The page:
The biggest news of this past week in the gaming law arena has to be the accusations against Full Tilt Poker. The U.S. Justice Department has deemed Full Tilt a global Ponzi scheme that defrauded countless online poker players to the tune of over $300 million.
It has been said that the 23 owners of the site took out $444 million in self payments. Receiving the largest amount of this money were Howard Lederer, Chris Ferguson, Rafe Furst, and Raymond Bitar. They allegedly received $38 million, $24 million, $12 million, and $40 million respectively.
The Department of Justice states that on March 31st of this year, Full Tilt Poker owed its players $390 million but only had $60 million in its bank accounts. Furthermore, Lederer apparently told other Full Tilt insiders that the company had only $6 million in the bank but had liabilities of over $300 million.
It comes as no surprise that the Alderney Gambling Control crypto gambling is rumored to be planning to revoke Full Tilt Poker’s gaming license for good. This would likely be the end of the gaming site as it would then be nearly impossible to find an investor.
American Gambling Association President Looking for Poker Regulation
The president of the American Gambling Association (AGA), Frank Frank Fahrenkopf, is trying to find out exactly how long Full Tilt was robbing its players for. He also wants to know exactly for how much. He would use these figures to help lobby for U.S. laws that will protect poker players.
Fahrenkopf, disgusted by the actions of Full Tilt, went as far as to compare the situation to the Wild West. The current online poker climate is, in his opinion, lawless. He has urged Congress to change laws immediately because he doesn’t want the things that Full Tilt did to continue amongst other sites. He thinks these actions will keep going until online sites are governed by the same regulations as brick-and-mortar casinos.
The AGA would like to see New Jersey and Nevada as the regulatory authorities in the U.S. online gambling market and does not support any current online gambling legislation at the federal level.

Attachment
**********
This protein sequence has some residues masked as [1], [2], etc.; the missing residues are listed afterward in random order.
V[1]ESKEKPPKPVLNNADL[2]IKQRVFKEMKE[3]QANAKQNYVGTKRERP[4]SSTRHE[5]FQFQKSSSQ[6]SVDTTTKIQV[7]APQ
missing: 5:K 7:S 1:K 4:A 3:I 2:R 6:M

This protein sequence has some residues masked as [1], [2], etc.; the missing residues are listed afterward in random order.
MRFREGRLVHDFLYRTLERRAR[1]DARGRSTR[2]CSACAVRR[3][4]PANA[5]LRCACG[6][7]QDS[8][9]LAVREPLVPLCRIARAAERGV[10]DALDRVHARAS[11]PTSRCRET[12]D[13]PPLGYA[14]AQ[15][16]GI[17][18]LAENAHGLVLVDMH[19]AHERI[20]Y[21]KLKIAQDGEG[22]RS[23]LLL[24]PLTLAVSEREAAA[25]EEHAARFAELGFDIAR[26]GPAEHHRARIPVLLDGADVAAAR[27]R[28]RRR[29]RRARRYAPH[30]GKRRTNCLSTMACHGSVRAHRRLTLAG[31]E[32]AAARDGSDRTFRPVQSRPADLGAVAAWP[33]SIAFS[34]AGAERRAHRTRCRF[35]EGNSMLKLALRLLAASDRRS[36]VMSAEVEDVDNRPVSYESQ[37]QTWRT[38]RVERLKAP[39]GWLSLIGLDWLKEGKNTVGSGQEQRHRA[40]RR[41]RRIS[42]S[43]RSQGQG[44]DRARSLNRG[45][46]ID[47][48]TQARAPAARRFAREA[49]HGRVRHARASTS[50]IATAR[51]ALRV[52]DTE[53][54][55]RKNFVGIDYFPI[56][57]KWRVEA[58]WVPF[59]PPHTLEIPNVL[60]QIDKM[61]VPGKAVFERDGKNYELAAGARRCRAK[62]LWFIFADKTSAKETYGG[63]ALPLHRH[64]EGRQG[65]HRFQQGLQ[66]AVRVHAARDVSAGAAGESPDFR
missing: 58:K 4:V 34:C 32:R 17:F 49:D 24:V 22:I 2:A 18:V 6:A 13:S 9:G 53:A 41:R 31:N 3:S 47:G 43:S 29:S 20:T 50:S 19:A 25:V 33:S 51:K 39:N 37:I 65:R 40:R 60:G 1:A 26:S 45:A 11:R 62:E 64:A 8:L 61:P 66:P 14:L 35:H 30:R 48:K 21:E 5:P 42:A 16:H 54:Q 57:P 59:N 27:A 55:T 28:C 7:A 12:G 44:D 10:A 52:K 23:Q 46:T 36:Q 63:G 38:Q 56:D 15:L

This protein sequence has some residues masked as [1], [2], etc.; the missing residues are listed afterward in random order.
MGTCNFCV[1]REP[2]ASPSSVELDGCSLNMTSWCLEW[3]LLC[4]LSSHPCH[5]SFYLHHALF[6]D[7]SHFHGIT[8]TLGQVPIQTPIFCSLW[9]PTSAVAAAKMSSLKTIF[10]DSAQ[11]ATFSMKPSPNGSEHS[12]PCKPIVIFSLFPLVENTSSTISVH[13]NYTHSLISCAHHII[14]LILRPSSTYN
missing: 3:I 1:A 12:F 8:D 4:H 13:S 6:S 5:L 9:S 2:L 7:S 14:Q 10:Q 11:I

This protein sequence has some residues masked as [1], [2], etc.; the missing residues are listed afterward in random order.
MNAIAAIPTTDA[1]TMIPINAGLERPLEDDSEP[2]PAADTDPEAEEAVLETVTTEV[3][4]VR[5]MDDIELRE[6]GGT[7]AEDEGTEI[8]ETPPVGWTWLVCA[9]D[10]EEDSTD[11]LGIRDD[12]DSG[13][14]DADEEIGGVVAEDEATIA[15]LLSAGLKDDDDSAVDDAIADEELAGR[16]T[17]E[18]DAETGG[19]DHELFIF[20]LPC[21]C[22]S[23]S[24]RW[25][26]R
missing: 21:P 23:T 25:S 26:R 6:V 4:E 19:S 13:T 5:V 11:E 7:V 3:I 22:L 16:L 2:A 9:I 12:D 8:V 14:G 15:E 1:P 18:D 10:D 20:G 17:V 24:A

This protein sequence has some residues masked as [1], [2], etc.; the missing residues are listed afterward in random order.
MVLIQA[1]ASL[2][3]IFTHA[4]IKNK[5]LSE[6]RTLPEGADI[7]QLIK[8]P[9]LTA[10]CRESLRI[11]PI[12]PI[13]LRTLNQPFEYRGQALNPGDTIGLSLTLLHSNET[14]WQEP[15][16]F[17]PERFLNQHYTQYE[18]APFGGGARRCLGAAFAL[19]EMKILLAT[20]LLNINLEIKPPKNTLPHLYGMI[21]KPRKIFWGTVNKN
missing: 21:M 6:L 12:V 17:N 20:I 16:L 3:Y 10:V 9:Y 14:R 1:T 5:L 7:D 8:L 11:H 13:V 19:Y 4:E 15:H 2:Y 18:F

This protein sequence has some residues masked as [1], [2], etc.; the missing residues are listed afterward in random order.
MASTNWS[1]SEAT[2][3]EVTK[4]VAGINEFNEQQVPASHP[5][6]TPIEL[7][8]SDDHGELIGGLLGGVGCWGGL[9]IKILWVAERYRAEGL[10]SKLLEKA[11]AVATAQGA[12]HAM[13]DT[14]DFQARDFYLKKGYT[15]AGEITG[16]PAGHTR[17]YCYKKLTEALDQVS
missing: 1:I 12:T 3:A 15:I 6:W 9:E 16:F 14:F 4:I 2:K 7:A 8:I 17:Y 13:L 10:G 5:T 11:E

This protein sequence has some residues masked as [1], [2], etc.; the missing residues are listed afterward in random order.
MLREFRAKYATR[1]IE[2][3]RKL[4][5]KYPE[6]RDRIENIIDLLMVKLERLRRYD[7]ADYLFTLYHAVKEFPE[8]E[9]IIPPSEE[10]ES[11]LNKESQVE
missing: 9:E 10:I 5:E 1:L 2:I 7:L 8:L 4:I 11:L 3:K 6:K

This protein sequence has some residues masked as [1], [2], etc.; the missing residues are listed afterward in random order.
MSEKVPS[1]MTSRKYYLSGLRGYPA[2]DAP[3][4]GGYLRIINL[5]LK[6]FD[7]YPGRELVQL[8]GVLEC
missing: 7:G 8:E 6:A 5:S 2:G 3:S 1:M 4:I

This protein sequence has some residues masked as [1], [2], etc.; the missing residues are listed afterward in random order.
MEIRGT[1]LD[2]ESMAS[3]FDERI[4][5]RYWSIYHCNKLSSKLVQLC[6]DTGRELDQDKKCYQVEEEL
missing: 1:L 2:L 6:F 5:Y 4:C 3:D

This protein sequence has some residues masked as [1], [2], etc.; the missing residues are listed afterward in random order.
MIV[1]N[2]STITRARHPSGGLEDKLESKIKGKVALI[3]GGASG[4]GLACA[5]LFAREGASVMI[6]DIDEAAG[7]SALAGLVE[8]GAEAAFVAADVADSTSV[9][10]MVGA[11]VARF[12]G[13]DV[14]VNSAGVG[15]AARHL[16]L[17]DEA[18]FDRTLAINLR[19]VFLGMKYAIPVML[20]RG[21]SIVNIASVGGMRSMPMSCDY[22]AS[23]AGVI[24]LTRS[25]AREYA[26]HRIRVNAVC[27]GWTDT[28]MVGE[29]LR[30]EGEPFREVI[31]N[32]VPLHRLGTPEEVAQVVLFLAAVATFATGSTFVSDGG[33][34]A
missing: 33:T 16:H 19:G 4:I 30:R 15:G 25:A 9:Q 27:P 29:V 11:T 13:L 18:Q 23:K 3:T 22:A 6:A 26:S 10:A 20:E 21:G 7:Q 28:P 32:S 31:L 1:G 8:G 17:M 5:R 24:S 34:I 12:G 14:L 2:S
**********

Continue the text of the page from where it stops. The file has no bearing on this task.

The Bid for Regulation Gains More Support
FairPlayUSA is a “new coalition of law enforcement officials, consumer protection experts, poker players, companies in the commercial gaming industry, and other Americans concerned about Internet gambling.” The group recently gained the memberships of former Secretary of Homeland Security Tom Ridge and former FBI Director Louis Freeh.
Ridge has publicly stated that Prohibition has not worked and is not the answer. Criminalization, he said, does not make sense. He hopes that FairPlayUSA can help to create a way to regulate the game and enable enforcement of laws for online poker.
Massachusetts Online Gambling Proposal Has Detractors
A couple days ago, FlopTurnRiver reported that Massachusetts has proposed an amendment that will allow residents to play legal online poker by the end of 2012. The bill was passed by the State House of Representatives by a 123 to 32 vote. It now must pass the State Senate.
If the bill goes through, it would allow people to create an account for legal online poker, but there would also be precautionary measures taken to prevent minors and players from states in which online poker is illegal. Massachusetts would then be the first state to have legal online poker. New Jersey, Nevada, and Florida have all proposed it, but none of them took it all the way.
The Catholic Church, however, may stand in the way of legal online poker in Massachusetts. The state’s four Catholic bishops recently signed a statement condemning the bill: “While the Catholic Church views gambling as a legitimate form of entertainment when done in moderation, the gaming legislation opens the door to a new form of predatory gaming which threatens the moral fabric of our society.”
They went on to say that they understand that “the state is searching for new ways to increase revenue and create jobs aimed at meeting these difficult challenges and to bring about economic stimuli. However, expanded gambling in the form of slot parlors and casinos is an illusory solution to this complicated problem. If anything, expanded, predatory gambling will only add to the need for state assistance in the Commonwealth.”
The population of Massachusetts is 44% Catholic, which gives the religious sector of the state plenty of influence when it comes to politics. It remains to be seen whether or not they can stop the bill in its tracks, however. Since the bill is scheduled to reach the State Senate soon, we will probably find out in the very near future.